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Physics-Informed Neural Networks and Machine Learning Algorithms for Sustainability Advancements in Power Systems Components

Time: Fri 2023-11-03 09.00

Location: Room 3412, Sten Velander, Teknikringen 33

Video link:

Language: English

Subject area: Computer Science

Doctoral student: Federica Bragone , Beräkningsvetenskap och beräkningsteknik (CST)

Opponent: Matthias Ehrhardt, University of Wuppertal, Wuppertal, Germany

Supervisor: Stefano Markidis, SeRC - Swedish e-Science Research Centre, Beräkningsvetenskap och beräkningsteknik (CST); Kateryna Morozovska, Beräkningsvetenskap och beräkningsteknik (CST), Hållbarhet, Industriell dynamik & entreprenörskap; Tor Laneryd, Hitachi Energy, Västerås, Sweden; Michele Luvisotto, Hitachi Energy, Västerås, Sweden

QC 20231010


A power system consists of several critical components necessary for providing electricity from the producers to the consumers. Monitoring the lifetime of power system components becomes vital since they are subjected to electrical currents and high temperatures, which affect their ageing. Estimating the component's ageing rate close to the end of its lifetime is the motivation behind our project. Knowing the ageing rate and life expectancy, we can possibly better utilize and re-utilize existing power components and their parts. In return, we could achieve better material utilization, reduce costs, and improve sustainability designs, contributing to the circular industry development of power system components. Monitoring the thermal distribution and the degradation of the insulation materials informs the estimation of the components' health state. Moreover, further study of the employed paper material of their insulation system can lead to a deeper understanding of its thermal characterization and a possible consequent improvement.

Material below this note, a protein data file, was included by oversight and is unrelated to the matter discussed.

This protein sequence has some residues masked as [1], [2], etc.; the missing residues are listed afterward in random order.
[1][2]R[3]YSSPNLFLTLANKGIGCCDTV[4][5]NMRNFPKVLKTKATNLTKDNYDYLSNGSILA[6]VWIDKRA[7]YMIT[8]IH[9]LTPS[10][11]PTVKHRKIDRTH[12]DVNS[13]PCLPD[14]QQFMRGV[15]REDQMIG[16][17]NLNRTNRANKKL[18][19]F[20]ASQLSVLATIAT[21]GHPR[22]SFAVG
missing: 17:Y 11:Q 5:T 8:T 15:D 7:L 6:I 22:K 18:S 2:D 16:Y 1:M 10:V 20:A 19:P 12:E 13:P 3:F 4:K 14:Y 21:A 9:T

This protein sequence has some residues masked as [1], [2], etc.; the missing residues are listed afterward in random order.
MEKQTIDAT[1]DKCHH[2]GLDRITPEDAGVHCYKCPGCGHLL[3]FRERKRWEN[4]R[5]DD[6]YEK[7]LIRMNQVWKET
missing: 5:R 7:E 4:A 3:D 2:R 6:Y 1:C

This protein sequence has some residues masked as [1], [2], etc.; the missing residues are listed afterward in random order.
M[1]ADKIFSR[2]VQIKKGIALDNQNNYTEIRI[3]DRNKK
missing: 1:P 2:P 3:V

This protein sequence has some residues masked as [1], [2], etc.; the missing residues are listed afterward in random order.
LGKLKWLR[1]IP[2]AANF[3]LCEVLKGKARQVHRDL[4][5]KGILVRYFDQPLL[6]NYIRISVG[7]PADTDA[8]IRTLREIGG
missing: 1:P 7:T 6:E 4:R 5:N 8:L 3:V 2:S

Our study aims to create a model that couples the physical equations that govern the deterioration of the insulation systems of power components with modern machine learning algorithms. 

As the data is limited and complex in the field of components' ageing, Physics-Informed Neural Networks (PINNs) can help to overcome the problem. PINNs exploit the prior knowledge stored in partial differential equations (PDEs) or ordinary differential equations (ODEs) modelling the involved systems. This prior knowledge becomes a regularization agent, constraining the space of available solutions and consequently reducing the training data needed. 

This thesis is divided into two parts: the first focuses on the insulation system of power transformers, and the second is an exploration of the paper material concentrating on cellulose nanofibrils (CNFs) classification. The first part includes modelling the thermal distribution and the degradation of the cellulose inside the power transformer. The deterioration of one of the two systems can lead to severe consequences for the other. Both abilities of PINNs to approximate the solution of the equations and to find the parameters that best describe the data are explored. The second part could be conceived as a standalone; however, it leads to a further understanding of the paper material. Several CNFs materials and concentrations are presented, and this thesis proposes a basic unsupervised learning using clustering algorithms like k-means and Gaussian Mixture Models (GMMs) for their classification.